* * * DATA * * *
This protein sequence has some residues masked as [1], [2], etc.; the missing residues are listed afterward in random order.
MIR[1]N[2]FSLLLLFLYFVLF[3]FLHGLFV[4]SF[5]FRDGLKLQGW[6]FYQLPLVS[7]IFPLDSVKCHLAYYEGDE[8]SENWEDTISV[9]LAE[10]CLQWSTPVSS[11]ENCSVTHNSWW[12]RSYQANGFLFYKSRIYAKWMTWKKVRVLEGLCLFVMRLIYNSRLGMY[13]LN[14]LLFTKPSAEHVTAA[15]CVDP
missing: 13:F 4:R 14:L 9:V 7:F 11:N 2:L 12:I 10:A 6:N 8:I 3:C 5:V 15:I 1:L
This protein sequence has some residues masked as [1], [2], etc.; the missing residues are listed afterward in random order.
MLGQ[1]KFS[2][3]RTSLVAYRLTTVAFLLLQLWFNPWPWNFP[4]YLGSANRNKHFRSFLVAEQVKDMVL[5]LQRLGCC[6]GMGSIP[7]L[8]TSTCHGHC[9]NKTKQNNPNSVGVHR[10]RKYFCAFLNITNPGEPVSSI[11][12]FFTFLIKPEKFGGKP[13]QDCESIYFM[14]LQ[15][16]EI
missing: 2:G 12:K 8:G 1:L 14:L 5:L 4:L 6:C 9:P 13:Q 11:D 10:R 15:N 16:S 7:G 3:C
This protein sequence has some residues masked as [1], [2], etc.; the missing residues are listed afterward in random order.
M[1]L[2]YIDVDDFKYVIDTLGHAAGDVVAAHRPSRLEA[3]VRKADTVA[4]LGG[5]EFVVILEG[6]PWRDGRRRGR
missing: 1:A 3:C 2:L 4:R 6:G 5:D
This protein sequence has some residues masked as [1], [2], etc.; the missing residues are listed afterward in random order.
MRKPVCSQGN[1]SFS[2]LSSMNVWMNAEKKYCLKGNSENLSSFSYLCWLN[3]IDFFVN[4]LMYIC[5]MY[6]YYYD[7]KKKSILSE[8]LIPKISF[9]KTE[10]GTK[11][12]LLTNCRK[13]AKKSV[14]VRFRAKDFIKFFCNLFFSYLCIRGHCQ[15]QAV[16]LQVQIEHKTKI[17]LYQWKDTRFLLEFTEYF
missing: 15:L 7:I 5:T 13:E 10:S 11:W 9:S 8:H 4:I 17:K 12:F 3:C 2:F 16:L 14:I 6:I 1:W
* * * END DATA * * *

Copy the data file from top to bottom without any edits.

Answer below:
This protein sequence has some residues masked as [1], [2], etc.; the missing residues are listed afterward in random order.
MIR[1]N[2]FSLLLLFLYFVLF[3]FLHGLFV[4]SF[5]FRDGLKLQGW[6]FYQLPLVS[7]IFPLDSVKCHLAYYEGDE[8]SENWEDTISV[9]LAE[10]CLQWSTPVSS[11]ENCSVTHNSWW[12]RSYQANGFLFYKSRIYAKWMTWKKVRVLEGLCLFVMRLIYNSRLGMY[13]LN[14]LLFTKPSAEHVTAA[15]CVDP
missing: 13:F 4:R 14:L 9:V 7:F 11:N 2:L 12:I 10:A 6:N 8:I 3:C 5:V 15:I 1:L
This protein sequence has some residues masked as [1], [2], etc.; the missing residues are listed afterward in random order.
MLGQ[1]KFS[2][3]RTSLVAYRLTTVAFLLLQLWFNPWPWNFP[4]YLGSANRNKHFRSFLVAEQVKDMVL[5]LQRLGCC[6]GMGSIP[7]L[8]TSTCHGHC[9]NKTKQNNPNSVGVHR[10]RKYFCAFLNITNPGEPVSSI[11][12]FFTFLIKPEKFGGKP[13]QDCESIYFM[14]LQ[15][16]EI
missing: 2:G 12:K 8:G 1:L 14:L 5:L 4:L 6:C 9:P 13:Q 11:D 10:R 15:N 16:S 7:G 3:C
This protein sequence has some residues masked as [1], [2], etc.; the missing residues are listed afterward in random order.
M[1]L[2]YIDVDDFKYVIDTLGHAAGDVVAAHRPSRLEA[3]VRKADTVA[4]LGG[5]EFVVILEG[6]PWRDGRRRGR
missing: 1:A 3:C 2:L 4:R 6:G 5:D
This protein sequence has some residues masked as [1], [2], etc.; the missing residues are listed afterward in random order.
MRKPVCSQGN[1]SFS[2]LSSMNVWMNAEKKYCLKGNSENLSSFSYLCWLN[3]IDFFVN[4]LMYIC[5]MY[6]YYYD[7]KKKSILSE[8]LIPKISF[9]KTE[10]GTK[11][12]LLTNCRK[13]AKKSV[14]VRFRAKDFIKFFCNLFFSYLCIRGHCQ[15]QAV[16]LQVQIEHKTKI[17]LYQWKDTRFLLEFTEYF
missing: 15:L 7:I 5:T 13:E 10:S 11:W 9:S 8:H 4:I 17:K 12:F 3:C 2:F 16:L 14:I 6:I 1:W